Taivon Jacobs jogged back to the line of scrimmage after an overthrown pass by Caleb Rowe late in the first quarter of the Maryland football team's game Saturday against South Florida and offered a quick comment to his quarterback.
"I'm still open," the sophomore wide receiver told Rowe.
Two plays later, Jacobs got a step on South Florida cornerback Lamar Robbins, and Rowe aimed in his direction up the right sideline. Jacobs caught the ball in stride for a 70-yard touchdown, the first score of his career, to put Maryland up for good in the Terps' 35-17 victory over the Bulls before an announced 36,827 at Byrd Stadium.
After much talk of its lagging passing game and reshuffled depth chart this week, Maryland showed how potent its offense can be. But it also showed where it needs to improve ahead of the meat of its schedule.
"We just went into this week on the mindset that we was going to go out there and we couldn't be denied," wide receiver Levern Jacobs said. "And I think Caleb, the offense and the whole, did a great job at that. I think that's the kind of attitude we need to have going into each and every game for the rest of the season."
Rowe completed 21 of 33 passes for 297 yards, with four touchdowns and three interceptions in his fourth career start and first since Oct. 26, 2013. The redshirt junior became the first Maryland quarterback to throw four touchdowns in a game since Danny O'Brien did the same against North Carolina State on Nov. 27, 2010. Rowe also finished with the fourth-most passing yards in coach Randy Edsall's five years in College Park.
Rowe spread the ball around and completed passes to nine receivers, including new starters Taivon Jacobs (two catches for 82 yards and a touchdown) and D.J. Moore (three catches for 47 yards). Levern Jacobs led the way with eight catches for 107 yards, his third career 100-yard game.
But Rowe's mistakes nearly overshadowed his production. Both of South Florida's touchdowns came after an interception, the first of which helped put Maryland in an early 7-0 deficit. Miscommunication in the huddle contributed to Maryland's 12 penalties for 120 yards.
"I'm expecting the touchdowns," Rowe said. "I'm expecting to not throw interceptions. I just got to play better, got to be smart with the football and make better decisions and not try to force things. These are all things that coaches preach to me, and it's just something I have to improve on."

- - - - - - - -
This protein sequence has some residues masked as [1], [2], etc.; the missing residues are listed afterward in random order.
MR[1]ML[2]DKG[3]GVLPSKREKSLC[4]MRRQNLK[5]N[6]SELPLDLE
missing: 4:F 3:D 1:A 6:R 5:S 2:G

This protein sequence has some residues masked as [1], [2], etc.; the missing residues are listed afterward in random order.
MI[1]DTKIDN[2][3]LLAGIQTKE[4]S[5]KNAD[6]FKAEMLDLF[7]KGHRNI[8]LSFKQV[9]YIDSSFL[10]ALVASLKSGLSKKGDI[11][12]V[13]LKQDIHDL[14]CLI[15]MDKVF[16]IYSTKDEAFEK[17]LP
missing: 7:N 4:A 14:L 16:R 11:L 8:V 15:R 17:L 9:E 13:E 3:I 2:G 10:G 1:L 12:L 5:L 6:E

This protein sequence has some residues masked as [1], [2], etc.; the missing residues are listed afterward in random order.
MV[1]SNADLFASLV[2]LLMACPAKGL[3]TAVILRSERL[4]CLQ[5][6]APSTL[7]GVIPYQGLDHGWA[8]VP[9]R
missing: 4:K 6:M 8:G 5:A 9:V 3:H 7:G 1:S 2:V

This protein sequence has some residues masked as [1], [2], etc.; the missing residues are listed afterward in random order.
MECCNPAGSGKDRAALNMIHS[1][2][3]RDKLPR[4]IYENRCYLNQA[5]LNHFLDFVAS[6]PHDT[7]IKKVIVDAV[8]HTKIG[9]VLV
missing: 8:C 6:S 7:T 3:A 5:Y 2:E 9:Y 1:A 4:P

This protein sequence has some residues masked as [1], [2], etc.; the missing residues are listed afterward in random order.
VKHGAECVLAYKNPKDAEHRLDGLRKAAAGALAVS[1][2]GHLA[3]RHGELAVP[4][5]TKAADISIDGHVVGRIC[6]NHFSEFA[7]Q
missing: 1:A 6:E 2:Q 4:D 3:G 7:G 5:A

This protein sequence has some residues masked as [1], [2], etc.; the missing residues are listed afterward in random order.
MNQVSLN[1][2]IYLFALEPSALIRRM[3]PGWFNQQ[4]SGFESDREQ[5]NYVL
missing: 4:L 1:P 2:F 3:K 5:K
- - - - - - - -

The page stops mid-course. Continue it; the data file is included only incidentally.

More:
The Terps responded. Rowe hit fullback Kenneth Goins Jr. (Gilman) on a 1-yard touchdown pass off play-action to tie the game, and Taivon Jacobs' long score gave them the lead. A long pass to Levern Jacobs set up a touchdown for running back Brandon Ross (18 carries for 68 yards) and 21-10 advantage shortly before halftime. In the second half, Rowe connected with freshman tight end Avery Edwards on touchdowns of 12 and 22 yards.
"I thought he went in and made a lot of excellent throws, but we can't have those lapses that we had as we go and we move forward," Edsall said. "Caleb knows that. All you can do as a coach is show that to him and go out and prepare during the week, and you hope he learns and he grows from it."
While Maryland's offense was trying to find its form, the defense shut down South Florida a week after being shredded in a loss to Bowling Green. The Terps allowed 300 yards and held Bulls quarterbacks Quinton Flowers and Steven Bench to 10-for-22 passing for 60 yards, a touchdown and two interceptions, both by cornerback Sean Davis. It was the first time Maryland held an opponent to fewer than 65 yards passing since September 2013 (West Virginia).
South Florida running back Marlon Mack, the reigning American Athletic Conference Rookie of the Year, had 71 yards on 12 carries.
Defensive end Roman Braglio (McDonogh) had a career high with two of Maryland's six sacks — the team's most since recording seven against Virginia Tech in November 2013 — and defensive end Yannick Ngakoue added 1 1/2. The Terps also had 11 tackles for losses, the most since they had 13 against N.C. State in November 2013.
"I told them this last night: I said, 'Guys, all I need you to do is play every play like it's the last play you're ever going to play. And if you do that, we're going to be fine,'" Edsall said. "And that's still the mentality we're trying to get them in."
After Bowling Green's shellacking last week, Maryland had to regroup and figure out what it wanted to do moving forward, especially with a game at West Virginia next Saturday and conference play beginning the following week. The Terps shuffled their starters in hopes of putting together an offense that could stretch the field and make enough plays to keep their defense off the field.
Most of that centered around Rowe, the redheaded gunslinger from South Carolina. He gave Maryland a new offensive identity with its downfield passing and deception off play-action for big gains and touchdowns. And on Saturday afternoon, the move to Rowe paid off. Mistakes or not, the Terps offense improved.
"I think in the game that we live in today, you kind of have to be" aggressive, Rowe said. "I feel like our offense is really evolving to where we want it. I'm looking forward to next week."